Your computer’s webcam might not work in the Windows 10 Anniversary Update

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Microsoft started rolling out the Windows 10 Anniversary Update earlier this month to more than 350 million users. The company is still rolling the update out, but some users already reported about some critical issues in the update. If you have the Windows 10 Anniversary Update and your webcam isn’t working as expected, you aren’t the only one. With the Windows 10 Anniversary Update, Microsoft made changes to how applications can access your webcam. According to a Microsoft employee, the Anniversary Update allows applications to “access the camera in ways that weren’t possible before.” Due to these changes, the OS no longer allows applications to use the H.264 and MJPEG codecs, preventing some webcams to work as expected.

Microsoft states the company worked with its partners, as well as Windows Insiders to test the new changes related to these codecs in the Anniversary Update:

One of the main reasons that Windows is decoding MJPEG for your applications is because of performance. With the Anniversary Update to Windows 10, it is now possible for multiple applications to access the camera in ways that weren’t possible before. It was important for us to enable concurrent camera access, so Windows Hello, Microsoft Hololens and other products and features could reliably assume that the camera would be available at any given time, regardless of what other applications may be accessing it. So yes, MJPEG and H.264 being decoded / filtered out is the result of a set of features we needed to implement, and this behavior was planned, designed, tested, and flighted out to our partners and Windows Insiders around the end of January of this year.  We worked with partners to make sure their applications continued to function throughout this change, but we have done a poor job communicating this change out to you guys. We dropped the ball on that front, so I’d like to offer my apologies to you all.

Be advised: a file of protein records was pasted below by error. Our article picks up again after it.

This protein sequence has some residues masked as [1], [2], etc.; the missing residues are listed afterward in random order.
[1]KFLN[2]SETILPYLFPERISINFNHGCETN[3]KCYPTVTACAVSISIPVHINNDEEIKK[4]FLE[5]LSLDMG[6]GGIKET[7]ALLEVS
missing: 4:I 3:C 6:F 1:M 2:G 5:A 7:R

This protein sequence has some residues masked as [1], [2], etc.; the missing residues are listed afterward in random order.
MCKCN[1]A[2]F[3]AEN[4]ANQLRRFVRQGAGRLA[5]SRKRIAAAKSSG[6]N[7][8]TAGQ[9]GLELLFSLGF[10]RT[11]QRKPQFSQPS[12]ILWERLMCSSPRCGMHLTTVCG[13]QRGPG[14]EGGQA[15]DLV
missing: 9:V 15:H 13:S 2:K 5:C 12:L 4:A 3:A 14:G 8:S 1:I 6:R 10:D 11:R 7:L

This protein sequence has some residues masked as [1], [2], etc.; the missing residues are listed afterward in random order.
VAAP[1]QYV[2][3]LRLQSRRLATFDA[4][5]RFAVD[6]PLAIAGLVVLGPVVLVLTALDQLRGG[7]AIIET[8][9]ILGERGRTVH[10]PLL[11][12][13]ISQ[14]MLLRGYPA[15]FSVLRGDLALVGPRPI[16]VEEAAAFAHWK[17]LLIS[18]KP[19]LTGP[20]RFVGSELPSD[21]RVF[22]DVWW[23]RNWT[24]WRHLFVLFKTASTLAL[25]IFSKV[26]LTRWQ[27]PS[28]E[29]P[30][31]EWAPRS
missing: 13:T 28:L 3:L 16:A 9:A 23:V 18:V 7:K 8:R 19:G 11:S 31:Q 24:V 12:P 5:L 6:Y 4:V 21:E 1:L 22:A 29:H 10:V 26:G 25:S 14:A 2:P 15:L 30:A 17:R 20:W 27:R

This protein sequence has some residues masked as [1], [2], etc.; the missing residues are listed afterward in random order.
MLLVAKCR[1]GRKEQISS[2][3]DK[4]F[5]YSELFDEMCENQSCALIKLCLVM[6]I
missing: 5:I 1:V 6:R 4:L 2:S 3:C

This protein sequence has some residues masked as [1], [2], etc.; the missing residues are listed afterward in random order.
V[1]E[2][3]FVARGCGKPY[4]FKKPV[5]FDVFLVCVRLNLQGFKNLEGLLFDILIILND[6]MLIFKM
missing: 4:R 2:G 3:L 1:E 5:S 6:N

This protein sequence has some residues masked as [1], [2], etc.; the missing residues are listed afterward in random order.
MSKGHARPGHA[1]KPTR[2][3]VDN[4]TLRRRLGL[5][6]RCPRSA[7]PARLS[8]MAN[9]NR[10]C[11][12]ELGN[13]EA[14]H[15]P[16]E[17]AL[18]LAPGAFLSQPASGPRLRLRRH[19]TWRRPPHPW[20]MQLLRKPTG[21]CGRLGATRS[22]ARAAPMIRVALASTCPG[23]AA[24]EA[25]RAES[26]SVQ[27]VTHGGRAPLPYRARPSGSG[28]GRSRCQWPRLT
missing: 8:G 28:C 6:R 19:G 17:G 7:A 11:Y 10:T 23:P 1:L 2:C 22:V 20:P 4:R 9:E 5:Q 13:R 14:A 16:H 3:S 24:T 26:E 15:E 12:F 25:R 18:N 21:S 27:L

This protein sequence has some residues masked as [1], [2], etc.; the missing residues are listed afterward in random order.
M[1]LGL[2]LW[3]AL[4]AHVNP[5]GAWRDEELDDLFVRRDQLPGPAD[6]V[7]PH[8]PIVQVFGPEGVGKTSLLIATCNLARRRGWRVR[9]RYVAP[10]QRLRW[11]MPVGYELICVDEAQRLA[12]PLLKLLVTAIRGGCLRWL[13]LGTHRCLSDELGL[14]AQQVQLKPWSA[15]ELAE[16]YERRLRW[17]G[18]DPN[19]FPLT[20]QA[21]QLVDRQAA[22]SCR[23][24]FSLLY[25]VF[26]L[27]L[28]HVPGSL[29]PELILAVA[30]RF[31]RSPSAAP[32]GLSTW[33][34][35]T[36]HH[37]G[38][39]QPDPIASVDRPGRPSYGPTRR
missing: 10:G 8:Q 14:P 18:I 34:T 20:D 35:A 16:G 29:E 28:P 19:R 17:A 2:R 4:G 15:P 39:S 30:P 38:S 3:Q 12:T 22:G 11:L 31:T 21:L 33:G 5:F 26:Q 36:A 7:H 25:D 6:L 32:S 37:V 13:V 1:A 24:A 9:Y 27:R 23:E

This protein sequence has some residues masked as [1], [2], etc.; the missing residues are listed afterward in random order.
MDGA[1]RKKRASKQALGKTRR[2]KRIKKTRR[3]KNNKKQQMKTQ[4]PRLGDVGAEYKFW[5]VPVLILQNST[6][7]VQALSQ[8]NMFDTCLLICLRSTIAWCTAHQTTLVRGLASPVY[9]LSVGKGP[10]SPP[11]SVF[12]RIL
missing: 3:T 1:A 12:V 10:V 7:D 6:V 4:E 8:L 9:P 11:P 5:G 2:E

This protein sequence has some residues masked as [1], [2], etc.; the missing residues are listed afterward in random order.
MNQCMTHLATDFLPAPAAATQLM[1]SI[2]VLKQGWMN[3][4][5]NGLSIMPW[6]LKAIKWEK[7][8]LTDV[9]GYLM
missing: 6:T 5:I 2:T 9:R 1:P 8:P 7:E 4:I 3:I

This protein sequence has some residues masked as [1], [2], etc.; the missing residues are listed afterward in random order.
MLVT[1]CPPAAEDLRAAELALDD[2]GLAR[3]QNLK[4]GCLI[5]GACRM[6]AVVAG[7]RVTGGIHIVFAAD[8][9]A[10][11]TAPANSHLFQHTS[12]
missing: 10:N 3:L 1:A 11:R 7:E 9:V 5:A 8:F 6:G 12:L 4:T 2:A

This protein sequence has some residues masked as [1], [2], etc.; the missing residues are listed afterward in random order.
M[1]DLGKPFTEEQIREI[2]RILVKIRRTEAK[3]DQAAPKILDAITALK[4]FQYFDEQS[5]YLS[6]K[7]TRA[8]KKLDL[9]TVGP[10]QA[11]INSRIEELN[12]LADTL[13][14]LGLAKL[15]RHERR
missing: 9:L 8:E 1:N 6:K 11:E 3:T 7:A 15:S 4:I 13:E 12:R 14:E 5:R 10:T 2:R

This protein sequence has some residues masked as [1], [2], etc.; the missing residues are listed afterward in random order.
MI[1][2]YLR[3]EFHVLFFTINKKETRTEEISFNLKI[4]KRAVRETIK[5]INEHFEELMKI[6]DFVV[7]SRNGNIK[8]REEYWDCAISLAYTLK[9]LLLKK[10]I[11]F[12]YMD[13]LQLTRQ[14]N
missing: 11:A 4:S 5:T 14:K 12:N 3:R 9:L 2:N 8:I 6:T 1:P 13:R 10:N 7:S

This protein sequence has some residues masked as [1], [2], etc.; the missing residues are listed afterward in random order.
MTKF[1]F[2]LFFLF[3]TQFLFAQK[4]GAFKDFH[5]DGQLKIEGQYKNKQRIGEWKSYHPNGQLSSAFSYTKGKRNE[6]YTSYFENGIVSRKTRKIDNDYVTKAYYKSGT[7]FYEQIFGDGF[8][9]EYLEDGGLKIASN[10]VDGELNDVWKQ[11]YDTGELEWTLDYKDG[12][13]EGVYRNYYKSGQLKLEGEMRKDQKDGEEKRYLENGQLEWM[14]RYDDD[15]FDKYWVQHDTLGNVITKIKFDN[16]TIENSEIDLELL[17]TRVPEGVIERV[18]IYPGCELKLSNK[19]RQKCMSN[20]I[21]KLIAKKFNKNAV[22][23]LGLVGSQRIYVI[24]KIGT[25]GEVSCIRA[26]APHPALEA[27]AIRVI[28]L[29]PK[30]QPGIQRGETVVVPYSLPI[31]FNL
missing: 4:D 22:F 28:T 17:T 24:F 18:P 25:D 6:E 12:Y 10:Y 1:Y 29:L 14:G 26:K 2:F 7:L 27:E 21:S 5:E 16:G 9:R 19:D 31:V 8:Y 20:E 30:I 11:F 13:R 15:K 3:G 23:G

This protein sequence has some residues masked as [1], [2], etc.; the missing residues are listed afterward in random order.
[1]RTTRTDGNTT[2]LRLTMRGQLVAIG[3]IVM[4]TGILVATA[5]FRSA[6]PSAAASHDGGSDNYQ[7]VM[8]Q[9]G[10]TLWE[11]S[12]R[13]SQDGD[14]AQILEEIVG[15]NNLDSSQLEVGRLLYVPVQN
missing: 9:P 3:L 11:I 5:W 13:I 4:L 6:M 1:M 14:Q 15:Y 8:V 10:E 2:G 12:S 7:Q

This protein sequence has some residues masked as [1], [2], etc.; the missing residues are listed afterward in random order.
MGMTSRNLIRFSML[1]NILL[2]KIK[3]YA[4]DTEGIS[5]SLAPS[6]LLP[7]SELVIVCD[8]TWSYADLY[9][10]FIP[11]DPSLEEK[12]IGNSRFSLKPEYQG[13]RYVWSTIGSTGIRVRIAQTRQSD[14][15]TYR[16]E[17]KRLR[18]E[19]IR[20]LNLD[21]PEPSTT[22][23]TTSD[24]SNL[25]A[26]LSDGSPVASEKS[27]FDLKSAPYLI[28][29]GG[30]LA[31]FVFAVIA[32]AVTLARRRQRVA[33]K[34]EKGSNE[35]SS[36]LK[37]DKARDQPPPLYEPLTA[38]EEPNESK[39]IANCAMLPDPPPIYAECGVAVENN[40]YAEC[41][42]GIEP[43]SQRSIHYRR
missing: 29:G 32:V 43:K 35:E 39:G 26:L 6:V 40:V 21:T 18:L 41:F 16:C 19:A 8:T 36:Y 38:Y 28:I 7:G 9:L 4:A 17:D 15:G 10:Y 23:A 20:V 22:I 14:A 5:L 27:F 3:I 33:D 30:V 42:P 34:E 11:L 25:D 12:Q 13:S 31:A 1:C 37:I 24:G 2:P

This new change could be breaking webcams for millions of users, which is certainly pretty worrying. Thankfully though, Microsoft says it is already working on addressing this issue on Windows 10, but that’ll arrive sometime in September:

The first change will cover the MJPEG issue. We have an internal prototype ready and it’s going through testing as fast as we can to verify it doesn’t introduce regressions. Once testing is complete, we will release it to servicing so it reaches you and your customers automatically through Windows Update. We expect this update path will happen in September. I remain committed to communicating more specific dates once I have confirmation.

Microsoft will most likely roll out a fix for this issue with a Cumulative Update sometime in September, and we’ll let you know when the update is released. Unfortunately, there doesn’t seem to be any way of fixing this issue on the Windows 10 Anniversary Update right now. If you’d like to rollback to Windows 10 Version 1511, and that may not be possible as you only have 10 days to rollback after installing a new update.

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